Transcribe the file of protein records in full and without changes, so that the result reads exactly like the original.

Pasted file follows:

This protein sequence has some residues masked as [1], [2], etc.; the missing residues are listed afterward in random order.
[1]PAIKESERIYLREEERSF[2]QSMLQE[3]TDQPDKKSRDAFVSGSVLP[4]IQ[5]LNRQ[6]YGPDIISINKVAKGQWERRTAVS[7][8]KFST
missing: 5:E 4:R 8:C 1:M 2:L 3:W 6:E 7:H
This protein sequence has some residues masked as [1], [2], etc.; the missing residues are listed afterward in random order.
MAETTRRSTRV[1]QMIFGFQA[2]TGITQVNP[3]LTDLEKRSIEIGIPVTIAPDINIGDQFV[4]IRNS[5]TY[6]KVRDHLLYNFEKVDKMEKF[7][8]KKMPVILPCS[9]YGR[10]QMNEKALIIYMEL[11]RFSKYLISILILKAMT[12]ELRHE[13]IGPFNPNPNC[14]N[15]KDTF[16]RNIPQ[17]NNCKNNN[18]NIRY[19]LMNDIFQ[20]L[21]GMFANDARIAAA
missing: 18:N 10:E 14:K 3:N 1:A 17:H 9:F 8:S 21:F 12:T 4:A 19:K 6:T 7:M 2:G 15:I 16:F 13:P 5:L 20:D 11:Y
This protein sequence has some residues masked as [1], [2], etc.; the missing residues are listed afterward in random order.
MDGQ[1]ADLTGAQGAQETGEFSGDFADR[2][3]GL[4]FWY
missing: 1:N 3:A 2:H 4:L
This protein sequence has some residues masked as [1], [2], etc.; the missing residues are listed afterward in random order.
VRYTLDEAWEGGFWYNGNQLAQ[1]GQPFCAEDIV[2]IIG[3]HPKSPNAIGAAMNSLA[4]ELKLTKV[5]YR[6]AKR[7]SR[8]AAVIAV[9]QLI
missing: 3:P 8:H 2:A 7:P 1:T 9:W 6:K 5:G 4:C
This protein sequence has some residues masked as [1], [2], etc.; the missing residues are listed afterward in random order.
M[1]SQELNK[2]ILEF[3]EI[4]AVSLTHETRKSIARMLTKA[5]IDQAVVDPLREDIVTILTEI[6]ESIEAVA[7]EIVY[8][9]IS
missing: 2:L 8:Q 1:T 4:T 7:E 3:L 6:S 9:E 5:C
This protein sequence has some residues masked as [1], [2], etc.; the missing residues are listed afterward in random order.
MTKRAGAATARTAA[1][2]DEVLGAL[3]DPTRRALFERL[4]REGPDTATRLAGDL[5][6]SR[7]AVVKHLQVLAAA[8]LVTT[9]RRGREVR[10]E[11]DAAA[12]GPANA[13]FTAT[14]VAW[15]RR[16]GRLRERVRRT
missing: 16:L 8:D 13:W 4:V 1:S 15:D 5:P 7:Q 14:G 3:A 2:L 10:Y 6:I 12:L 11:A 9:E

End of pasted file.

This protein sequence has some residues masked as [1], [2], etc.; the missing residues are listed afterward in random order.
[1]PAIKESERIYLREEERSF[2]QSMLQE[3]TDQPDKKSRDAFVSGSVLP[4]IQ[5]LNRQ[6]YGPDIISINKVAKGQWERRTAVS[7][8]KFST
missing: 5:E 4:R 8:C 1:M 2:L 3:W 6:E 7:H
This protein sequence has some residues masked as [1], [2], etc.; the missing residues are listed afterward in random order.
MAETTRRSTRV[1]QMIFGFQA[2]TGITQVNP[3]LTDLEKRSIEIGIPVTIAPDINIGDQFV[4]IRNS[5]TY[6]KVRDHLLYNFEKVDKMEKF[7][8]KKMPVILPCS[9]YGR[10]QMNEKALIIYMEL[11]RFSKYLISILILKAMT[12]ELRHE[13]IGPFNPNPNC[14]N[15]KDTF[16]RNIPQ[17]NNCKNNN[18]NIRY[19]LMNDIFQ[20]L[21]GMFANDARIAAA
missing: 18:N 10:E 14:K 3:N 1:A 17:H 9:F 8:S 21:F 12:T 4:A 19:K 6:T 7:M 2:G 15:I 16:F 13:P 5:L 20:D 11:Y
This protein sequence has some residues masked as [1], [2], etc.; the missing residues are listed afterward in random order.
MDGQ[1]ADLTGAQGAQETGEFSGDFADR[2][3]GL[4]FWY
missing: 1:N 3:A 2:H 4:L
This protein sequence has some residues masked as [1], [2], etc.; the missing residues are listed afterward in random order.
VRYTLDEAWEGGFWYNGNQLAQ[1]GQPFCAEDIV[2]IIG[3]HPKSPNAIGAAMNSLA[4]ELKLTKV[5]YR[6]AKR[7]SR[8]AAVIAV[9]QLI
missing: 3:P 8:H 2:A 7:P 1:T 9:W 6:K 5:G 4:C
This protein sequence has some residues masked as [1], [2], etc.; the missing residues are listed afterward in random order.
M[1]SQELNK[2]ILEF[3]EI[4]AVSLTHETRKSIARMLTKA[5]IDQAVVDPLREDIVTILTEI[6]ESIEAVA[7]EIVY[8][9]IS
missing: 2:L 8:Q 1:T 4:T 7:E 3:L 6:S 9:E 5:C
This protein sequence has some residues masked as [1], [2], etc.; the missing residues are listed afterward in random order.
MTKRAGAATARTAA[1][2]DEVLGAL[3]DPTRRALFERL[4]REGPDTATRLAGDL[5][6]SR[7]AVVKHLQVLAAA[8]LVTT[9]RRGREVR[10]E[11]DAAA[12]GPANA[13]FTAT[14]VAW[15]RR[16]GRLRERVRRT
missing: 16:L 8:D 13:W 4:V 1:S 15:D 5:P 7:Q 14:G 3:A 2:L 10:Y 6:I 12:L 11:A 9:E